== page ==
What are the priorities of our politicians?

In recent weeks there has been an object lesson in contrasts in terms of those priorities.

The SNP-Green Scottish Government took significant time from the Scottish Parliament’s busy schedule to hold yet another debate on independence.

As their increasingly discredited and exhausted government staggered towards the parliamentary recess, they clearly wanted to throw some red meat to their restive activists and MSPs.

The debate itself offered nothing new. No one could possibly think it was the best use of parliamentary time, least of all in the current economic and political climate.

Just a week earlier, Keir Starmer came to Scotland to announce Labour’s transformative plans for energy policy if he wins the next UK general election, which is expected next year.

In the midst of both cost-of-living and climate crises, he laid out a vision to help people with their energy bills, to deliver high-quality jobs in Scotland, to boost the UK’s energy security and to play our part in tackling the climate crisis.

The contrast with the Scottish Government’s priorities could hardly be starker: as people across North Ayrshire and beyond struggle with their energy bills and our less affluent citizens face the choice between heating and eating, Keir Starmer offered serious, radical solutions.

He confirmed that Labour in government will make Britain a clean energy superpower by 2030.

It will establish Great British Energy: a publicly owned, clean energy generation company to harness the potential of our sun, wind and waves in the interests of our people, not private profit.

Scotland clearly has enormous potential as a clean energy hub. But that potential has been squandered by this Scottish Government, which has now scrapped its own promise of a public energy company, and which has long forgotten its early pledge to make Scotland “the Saudi Arabia of renewables”.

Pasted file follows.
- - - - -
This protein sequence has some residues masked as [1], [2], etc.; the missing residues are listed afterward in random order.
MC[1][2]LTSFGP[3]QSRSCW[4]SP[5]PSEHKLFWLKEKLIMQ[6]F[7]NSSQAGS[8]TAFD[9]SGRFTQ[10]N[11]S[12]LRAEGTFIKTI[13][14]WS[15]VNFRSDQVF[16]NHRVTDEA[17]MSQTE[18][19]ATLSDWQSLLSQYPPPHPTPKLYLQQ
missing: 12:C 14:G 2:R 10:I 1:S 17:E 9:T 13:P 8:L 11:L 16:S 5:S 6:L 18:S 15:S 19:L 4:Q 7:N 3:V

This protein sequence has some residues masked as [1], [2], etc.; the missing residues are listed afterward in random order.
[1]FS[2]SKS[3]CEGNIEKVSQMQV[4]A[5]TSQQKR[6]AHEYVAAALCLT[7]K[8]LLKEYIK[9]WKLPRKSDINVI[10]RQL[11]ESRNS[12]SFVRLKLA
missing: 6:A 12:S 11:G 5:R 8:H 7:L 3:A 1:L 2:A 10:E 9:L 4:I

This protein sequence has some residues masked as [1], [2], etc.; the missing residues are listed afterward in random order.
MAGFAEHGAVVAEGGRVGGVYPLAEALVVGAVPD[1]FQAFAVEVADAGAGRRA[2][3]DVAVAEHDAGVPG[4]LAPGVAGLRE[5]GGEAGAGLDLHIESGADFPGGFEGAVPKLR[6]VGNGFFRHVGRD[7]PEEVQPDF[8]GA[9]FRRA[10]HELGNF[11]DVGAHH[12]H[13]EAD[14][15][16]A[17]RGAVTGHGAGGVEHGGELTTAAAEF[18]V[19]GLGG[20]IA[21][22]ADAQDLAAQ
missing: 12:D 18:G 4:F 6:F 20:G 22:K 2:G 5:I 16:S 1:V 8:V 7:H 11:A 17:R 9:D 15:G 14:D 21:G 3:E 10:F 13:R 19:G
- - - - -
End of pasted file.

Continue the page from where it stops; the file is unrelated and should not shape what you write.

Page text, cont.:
Labour’s plans, by contrast, will save households across North Ayrshire up to £1,400 on their annual energy bills. In addition to supercharging our efforts to drive down emissions and achieve net zero, they will also represent a major boost to Scotland and the UK’s energy security – more vital than ever, given the global situation and Putin’s appalling war against Ukraine.

What is more, at the core of these plans are the creation of thousands of high-quality, long-term, secure jobs in clean energy and related sectors.

Keir Starmer and Scottish Labour leader Anas Sarwar have confirmed that Scotland will be the headquarters of GB Energy – in order that the company can benefit from the skills and insight of Scotland’s energy industry and our world-leading research institutes, and also the employment it will create.

With the winding down of Hunterston, not to mention its natural geography, North Ayrshire is well-placed and well-equipped to become a clean energy hub, with opportunities to re-purpose our existing infrastructure, and existing skilled workforce, into good quality future jobs, attracting jobs and investment to this area.

For too long North Ayrshire’s energy potential has been squandered. But by harnessing the green resources of our natural environment, the human potential of our workforce, and the vast economic might of the UK Treasury, we can tap that potential for the benefit of local people and of our country.